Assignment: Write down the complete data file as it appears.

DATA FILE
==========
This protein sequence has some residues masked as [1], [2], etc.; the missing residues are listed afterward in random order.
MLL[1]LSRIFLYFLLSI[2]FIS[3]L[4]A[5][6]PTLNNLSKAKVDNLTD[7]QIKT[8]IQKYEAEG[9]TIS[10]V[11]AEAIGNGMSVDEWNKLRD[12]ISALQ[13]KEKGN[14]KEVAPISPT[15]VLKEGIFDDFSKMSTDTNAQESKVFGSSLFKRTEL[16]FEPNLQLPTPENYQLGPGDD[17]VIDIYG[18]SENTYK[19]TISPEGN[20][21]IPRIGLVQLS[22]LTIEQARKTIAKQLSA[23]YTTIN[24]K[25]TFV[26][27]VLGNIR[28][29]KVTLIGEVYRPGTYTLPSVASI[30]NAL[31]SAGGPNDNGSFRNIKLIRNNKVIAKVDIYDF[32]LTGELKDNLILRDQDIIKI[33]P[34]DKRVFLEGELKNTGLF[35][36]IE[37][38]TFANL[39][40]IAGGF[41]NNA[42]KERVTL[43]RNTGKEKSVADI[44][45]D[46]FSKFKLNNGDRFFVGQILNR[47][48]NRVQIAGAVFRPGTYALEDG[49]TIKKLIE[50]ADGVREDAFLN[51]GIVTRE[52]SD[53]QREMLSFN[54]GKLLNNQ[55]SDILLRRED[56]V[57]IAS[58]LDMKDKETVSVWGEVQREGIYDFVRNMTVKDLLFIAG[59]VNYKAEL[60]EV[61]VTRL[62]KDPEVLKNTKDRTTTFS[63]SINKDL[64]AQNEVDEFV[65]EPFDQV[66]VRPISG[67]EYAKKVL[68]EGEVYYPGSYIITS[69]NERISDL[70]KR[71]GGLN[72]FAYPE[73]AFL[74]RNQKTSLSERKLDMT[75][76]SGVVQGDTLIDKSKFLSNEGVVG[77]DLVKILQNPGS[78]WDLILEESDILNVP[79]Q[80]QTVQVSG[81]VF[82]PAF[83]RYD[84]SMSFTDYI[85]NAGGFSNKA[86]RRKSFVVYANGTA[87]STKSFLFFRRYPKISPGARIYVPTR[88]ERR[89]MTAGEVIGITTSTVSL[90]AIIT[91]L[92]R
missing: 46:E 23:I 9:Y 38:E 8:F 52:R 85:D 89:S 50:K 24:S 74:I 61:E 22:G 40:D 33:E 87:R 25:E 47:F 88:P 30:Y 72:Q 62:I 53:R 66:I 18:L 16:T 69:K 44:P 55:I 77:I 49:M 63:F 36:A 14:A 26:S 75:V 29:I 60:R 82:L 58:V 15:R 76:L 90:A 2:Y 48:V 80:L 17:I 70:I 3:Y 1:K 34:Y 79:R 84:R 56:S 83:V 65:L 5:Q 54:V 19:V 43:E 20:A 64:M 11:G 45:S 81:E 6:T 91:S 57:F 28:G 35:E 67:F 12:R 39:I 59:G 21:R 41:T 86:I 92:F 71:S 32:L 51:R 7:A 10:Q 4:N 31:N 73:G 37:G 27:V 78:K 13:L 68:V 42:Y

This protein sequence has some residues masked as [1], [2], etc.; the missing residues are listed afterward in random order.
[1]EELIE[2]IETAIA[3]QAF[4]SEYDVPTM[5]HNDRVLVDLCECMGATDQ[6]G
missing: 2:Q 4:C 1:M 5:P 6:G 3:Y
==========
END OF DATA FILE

This protein sequence has some residues masked as [1], [2], etc.; the missing residues are listed afterward in random order.
MLL[1]LSRIFLYFLLSI[2]FIS[3]L[4]A[5][6]PTLNNLSKAKVDNLTD[7]QIKT[8]IQKYEAEG[9]TIS[10]V[11]AEAIGNGMSVDEWNKLRD[12]ISALQ[13]KEKGN[14]KEVAPISPT[15]VLKEGIFDDFSKMSTDTNAQESKVFGSSLFKRTEL[16]FEPNLQLPTPENYQLGPGDD[17]VIDIYG[18]SENTYK[19]TISPEGN[20][21]IPRIGLVQLS[22]LTIEQARKTIAKQLSA[23]YTTIN[24]K[25]TFV[26][27]VLGNIR[28][29]KVTLIGEVYRPGTYTLPSVASI[30]NAL[31]SAGGPNDNGSFRNIKLIRNNKVIAKVDIYDF[32]LTGELKDNLILRDQDIIKI[33]P[34]DKRVFLEGELKNTGLF[35][36]IE[37][38]TFANL[39][40]IAGGF[41]NNA[42]KERVTL[43]RNTGKEKSVADI[44][45]D[46]FSKFKLNNGDRFFVGQILNR[47][48]NRVQIAGAVFRPGTYALEDG[49]TIKKLIE[50]ADGVREDAFLN[51]GIVTRE[52]SD[53]QREMLSFN[54]GKLLNNQ[55]SDILLRRED[56]V[57]IAS[58]LDMKDKETVSVWGEVQREGIYDFVRNMTVKDLLFIAG[59]VNYKAEL[60]EV[61]VTRL[62]KDPEVLKNTKDRTTTFS[63]SINKDL[64]AQNEVDEFV[65]EPFDQV[66]VRPISG[67]EYAKKVL[68]EGEVYYPGSYIITS[69]NERISDL[70]KR[71]GGLN[72]FAYPE[73]AFL[74]RNQKTSLSERKLDMT[75][76]SGVVQGDTLIDKSKFLSNEGVVG[77]DLVKILQNPGS[78]WDLILEESDILNVP[79]Q[80]QTVQVSG[81]VF[82]PAF[83]RYD[84]SMSFTDYI[85]NAGGFSNKA[86]RRKSFVVYANGTA[87]STKSFLFFRRYPKISPGARIYVPTR[88]ERR[89]MTAGEVIGITTSTVSL[90]AIIT[91]L[92]R
missing: 46:E 23:I 9:Y 38:E 8:F 52:R 85:D 89:S 50:K 24:S 74:I 61:E 22:G 40:D 33:E 87:R 25:E 47:F 88:P 30:Y 72:Q 62:I 53:R 66:I 18:L 16:T 69:K 44:P 55:I 77:I 49:M 63:F 36:A 14:A 26:S 75:V 29:I 60:R 82:L 58:V 15:R 76:L 90:A 2:Y 48:V 80:L 17:I 70:I 3:Y 1:K 34:Y 79:R 84:R 56:S 83:V 65:L 5:Q 54:V 19:V 43:E 20:A 64:M 11:G 45:S 81:E 6:T 91:S 57:F 28:G 35:E 67:F 12:R 39:I 59:G 21:R 41:T 86:I 92:F 71:S 32:L 51:R 7:A 10:Q 4:N 31:N 73:G 37:G 27:V 78:K 13:L 68:V 42:Y

This protein sequence has some residues masked as [1], [2], etc.; the missing residues are listed afterward in random order.
[1]EELIE[2]IETAIA[3]QAF[4]SEYDVPTM[5]HNDRVLVDLCECMGATDQ[6]G
missing: 2:Q 4:C 1:M 5:P 6:G 3:Y